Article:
Your network is composed of all the people that you know, whether it’s your father, your best friend, an acquaintance from the gym that follows you on Instagram or a colleague. And each of these people knows a multitude of other people. Despite frequent misconceptions about networking, research shows that networking is extremely valuable to one’s career, regardless of your field or level. So then, why does it feel so hard to do, or inauthentic? We will explore that concern and more below.
Some examples of network benefits include:
Today, we’ll talk about how the holidays are a profitable moment to nurture and make use of your connections, or your “network”.
We’ve all felt uneasy and icky as we’re about to ask for a favor. It mostly comes from the sensation that we are ‘using’ others and it feels immoral. So what can you do?
First, reframe your efforts as a getting-to-know-each-other instead of some transactional-driven effort. Second, find substantive shared interests. “It will feel more authentic and meaningful”, says Pr. Francesca Gino, a behavioral scientist who has investigated the effects of networking. Third, she suggests to “think of what you can offer, not just what you can get”. Networking doesn’t have (and shouldn’t!) be one-sided so that’s an important point. So think: what can you bring to the table?
Because people take a break from work and focus on celebrations, getting together and relaxation. They might be more disposed to listen, share and help.
For relatives who don’t often see each other, holidays are the time to catch up, which naturally sets the stage for you to expose your situation and goals.
Last, and contrary to what people might assume, the holidays are, in fact, a strategic time for job applicants. Yes, hiring managers often take a break… But who else does? Candidates. Meanwhile, recruiters are busy as ever. So stay on course and redouble your efforts!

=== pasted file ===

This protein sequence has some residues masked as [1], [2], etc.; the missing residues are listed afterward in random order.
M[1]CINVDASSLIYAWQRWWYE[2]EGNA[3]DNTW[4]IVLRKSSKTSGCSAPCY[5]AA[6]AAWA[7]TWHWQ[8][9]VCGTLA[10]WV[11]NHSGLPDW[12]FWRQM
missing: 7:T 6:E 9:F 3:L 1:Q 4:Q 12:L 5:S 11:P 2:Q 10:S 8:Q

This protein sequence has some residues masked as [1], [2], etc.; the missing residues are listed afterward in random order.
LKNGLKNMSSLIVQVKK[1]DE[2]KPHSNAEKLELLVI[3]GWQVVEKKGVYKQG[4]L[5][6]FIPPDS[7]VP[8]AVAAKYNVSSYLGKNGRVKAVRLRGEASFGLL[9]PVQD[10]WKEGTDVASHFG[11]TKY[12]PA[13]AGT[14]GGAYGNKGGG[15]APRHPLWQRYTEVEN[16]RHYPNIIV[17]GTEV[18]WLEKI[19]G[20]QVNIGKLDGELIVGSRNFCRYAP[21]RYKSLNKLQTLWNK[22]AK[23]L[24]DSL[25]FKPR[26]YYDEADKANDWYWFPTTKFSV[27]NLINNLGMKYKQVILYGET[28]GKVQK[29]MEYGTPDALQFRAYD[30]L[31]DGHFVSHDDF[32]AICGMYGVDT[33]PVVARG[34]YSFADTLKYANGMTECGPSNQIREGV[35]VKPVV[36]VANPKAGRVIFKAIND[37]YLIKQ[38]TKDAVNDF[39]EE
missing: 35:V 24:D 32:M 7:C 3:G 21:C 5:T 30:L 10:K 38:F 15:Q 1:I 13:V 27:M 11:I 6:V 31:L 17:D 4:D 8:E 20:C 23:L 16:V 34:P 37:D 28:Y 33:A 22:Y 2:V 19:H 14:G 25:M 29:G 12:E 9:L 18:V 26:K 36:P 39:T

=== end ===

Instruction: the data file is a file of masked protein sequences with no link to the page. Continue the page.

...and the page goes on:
Since your network consists of everyone in your life, it includes those you may never guess could help your career. How many relatives and friends do you have who you don’t actually know what they do for work? Often we have connections that CAN help and want to, as long as they know what your goals are. One way to start this conversation is to ask them what they do for work. A simple intro, such as “You know Uncle <name>, I would love to know more about what you do for work as I realized I have never asked.”
When should you have these conversations?
To start with, do not wait until you are desperate. Your efforts might even be counter-productive (Sonnenberg, 1990). You rarely reap benefits with someone you’ve just met. It’s the people who know us and like us who will help us.
Then, keep in mind that it doesn’t have to be every month. It can be twice or once a year. By having regular contact it won’t feel so uneasy when you ask for help and they might even spontaneously reach out. What matters: be genuine. Ask what they are up to and give a little update about yourself. Tell them what you are up to and signal how they could help, e.g. “I’m currently looking for an entry-level job in HR in Berlin. Any lead would be appreciated”.
Finally, don’t forget to express gratitude. When someone offers a referral or introduction, be sure to follow up with a sincere thank you so they will be motivated to help in the future also.
Wanna know more about who Lisa is and her mission? Check out this post!
Casciaro, T., Gino, F., & Kouchaki, M. (2014). The contaminating effects of building instrumental ties: How networking can make us feel dirty. Administrative Science Quarterly, 59(4), 705-735. https://doi.org/10.1177%2F0001839214554990
Casciaro, T., Gino, F., & Kouchaki, M. (2016). Managing Yourself–Learn to Love Networking. Harvard Business Review, 94(5), 104-107. http://tashfeen.pbworks.com/f/Networking%20-%20HBR%20-%20May%202016.pdf
Heilmann C. (August 30, 2021). Truth About Recruiting During the Holiday Season. IAAC. https://www.iacareercoaches.org/truth-about-recruiting-during-the-holiday-season/
Ibarra, H. (April 16, 2018). 5 Misconceptions About Networking. Harvard Business Review. https://hbr.org/2016/04/5-misconceptions-about-networking
Sonnenberg, F. K. (1990). How to reap the benefits of networking. Journal of Business Strategy. https://doi.org/10.1108/eb039352